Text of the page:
Pitchers and catchers report to big league camps in a little over three weeks. Three weeks! Despite the overall malaise among MLB clubs in terms of signing players, spending money, and trying to make themselves better at the sake of revenue, that puts the 2021 MLB season firmly in the ‘just around the corner’ stage.
While the Cincinnati Reds are sure to actually, tangibly do something between now and the start of the season, it’s become clear that the bulk of what they expect to be for the upcoming campaign will consist of what they’ve already got in-house. While a shortstop addition here and another arm signed there might still be boons to the overall equation, what the Reds will be banking on for 2021 is pretty firmly in the spotlight already. So, today we’re looking at four aspects of this team as a whole that will need to be true for them to go anywhere other than into obscurity this upcoming season.
1) Eugenio Suarez’s 2021 shoulders > Eugenio Suarez’s 2020 shoulders
Though it seems like eons ago, it’s been almost exactly one year since a muffed dive into a Florida swimming pool sent 3B Eugenio Suarez under the knife for shoulder surgery. The injury and subsequent rehab likely would’ve cost him the start of the season had the season, y’know, actually started on-time, and while he was reportedly at full-strength when summer camp reconvened, it was still a system-shock and took him out of his routine just months after wrapping his stellar 49 dong campaign.
Whether it was rust, pain, weakness, or a combination of it all, Geno looked rough to start 2020. Very rough, really. Through the first game of an August 19th doubleheader - 20 games played, and 1⁄3 through the shortened season - he was hitting just .118/.268/.235, with only 2 homers to his name. The bat looked slow, and he’d K’d 25 times in just 82 PA.
Fortunately, the Geno of old burst out of that shell later that day, socking a homer in the back-half of the doubleheader en route to a torrid finish to the season. His final 37 games played saw him hit .246/.336/.592 (.928 OPS), with 13 dingers in that span (a 57 dinger-per-162-games pace). As the Reds themselves dug out of the middle of the pack and into a playoff spot, it was Geno’s bat providing much of the fuel.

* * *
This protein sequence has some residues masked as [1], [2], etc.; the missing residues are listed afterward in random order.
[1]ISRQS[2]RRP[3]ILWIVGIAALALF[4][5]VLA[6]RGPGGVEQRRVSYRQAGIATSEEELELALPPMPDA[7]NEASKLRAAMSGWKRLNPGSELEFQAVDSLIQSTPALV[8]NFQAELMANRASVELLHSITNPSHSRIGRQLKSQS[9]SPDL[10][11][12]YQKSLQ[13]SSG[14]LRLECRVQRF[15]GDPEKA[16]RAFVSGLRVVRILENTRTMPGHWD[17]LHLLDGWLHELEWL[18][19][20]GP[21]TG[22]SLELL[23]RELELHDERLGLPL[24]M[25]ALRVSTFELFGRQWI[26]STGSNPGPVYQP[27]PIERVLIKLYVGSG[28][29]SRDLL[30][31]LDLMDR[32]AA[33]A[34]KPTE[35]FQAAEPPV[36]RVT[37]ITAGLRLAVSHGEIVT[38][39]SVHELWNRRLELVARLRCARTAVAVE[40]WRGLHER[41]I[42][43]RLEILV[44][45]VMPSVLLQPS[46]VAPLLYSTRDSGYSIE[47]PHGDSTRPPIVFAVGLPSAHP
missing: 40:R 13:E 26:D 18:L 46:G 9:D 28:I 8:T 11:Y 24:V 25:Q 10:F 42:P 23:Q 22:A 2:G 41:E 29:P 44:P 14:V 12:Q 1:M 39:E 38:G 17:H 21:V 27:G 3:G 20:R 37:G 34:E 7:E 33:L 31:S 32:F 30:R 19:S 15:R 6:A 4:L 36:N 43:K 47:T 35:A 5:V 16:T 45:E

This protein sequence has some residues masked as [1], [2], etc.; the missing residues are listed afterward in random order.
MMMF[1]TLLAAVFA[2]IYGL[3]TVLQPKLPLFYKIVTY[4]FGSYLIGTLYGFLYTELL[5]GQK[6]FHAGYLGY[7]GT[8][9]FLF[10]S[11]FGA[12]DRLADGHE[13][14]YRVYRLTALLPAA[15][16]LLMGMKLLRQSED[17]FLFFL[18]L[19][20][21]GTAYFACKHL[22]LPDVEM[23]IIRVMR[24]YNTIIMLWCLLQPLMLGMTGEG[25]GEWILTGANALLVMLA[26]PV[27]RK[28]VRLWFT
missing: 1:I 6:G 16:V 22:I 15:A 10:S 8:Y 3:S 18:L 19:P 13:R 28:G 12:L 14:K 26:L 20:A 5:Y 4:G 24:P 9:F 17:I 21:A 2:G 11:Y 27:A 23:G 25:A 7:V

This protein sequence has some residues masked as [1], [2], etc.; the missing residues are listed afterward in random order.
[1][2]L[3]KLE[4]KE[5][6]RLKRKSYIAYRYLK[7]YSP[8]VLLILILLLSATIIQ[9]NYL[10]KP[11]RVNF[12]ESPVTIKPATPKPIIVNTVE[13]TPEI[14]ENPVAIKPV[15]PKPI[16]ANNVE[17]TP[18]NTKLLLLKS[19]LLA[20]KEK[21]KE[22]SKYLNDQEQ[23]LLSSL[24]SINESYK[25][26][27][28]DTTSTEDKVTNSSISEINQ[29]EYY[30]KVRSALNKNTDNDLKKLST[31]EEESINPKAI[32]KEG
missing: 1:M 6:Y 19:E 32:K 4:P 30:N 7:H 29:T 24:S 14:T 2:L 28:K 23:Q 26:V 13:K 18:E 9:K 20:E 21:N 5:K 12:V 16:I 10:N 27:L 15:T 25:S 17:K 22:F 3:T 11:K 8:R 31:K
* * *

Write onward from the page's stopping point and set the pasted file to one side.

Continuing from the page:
The hope here is that he can dodge another freak injury heading into 2021 camp, and the kind of bop we saw from him in 2019 and to finish 2020 is there to lead the offense through the entirety of the 2021 season.
2) The Tyler Mahle and Tejay Antone breakouts are real
The departures of both Trevor Bauer and Anthony DeSclafani leave undeniable holes in the Reds pitching depth, even given Disco’s relative struggles during the abbreviated 2020 season. But in some ways, the word ‘abbreviated’ is the single most important word I used in that opening sentence.
A 60 game season that even featured multiple 7-inning doubleheaders meant that nary a pitching staff in the game was tasked with anything close to the usual amount of innings pitched they face in a normal year. So while the Reds are shedding Bauer and Disco, they’re simultaneously asking what arms are still around to step right back up to cover 102 more games than they played last summer, too.
In Tyler Mahle and Tejay Antone, you have perhaps the two biggest breakouts of last year’s Reds team, arms that didn’t just post solid surface numbers (133 ERA+ and 171 ERA+, respectively), but also matched them with impressive peripherals (more on that in a second). If the Reds are truly going to lean on their pitching like they did last year, they’re going to need these two to largely repeat their success, and do so in a sustained fashion for a pile more innings, too.
That could come in piggy-back scenarios, as the rotation and bullpen roles have yet to be truly defined. It could even come as part of an expanded 6-man rotation at times, too, given the need for so many arms to ramp back up in terms of innings. Regardless, these two are going to be counted on heavily to not just be successful second-fiddles, and instead to help power the staff.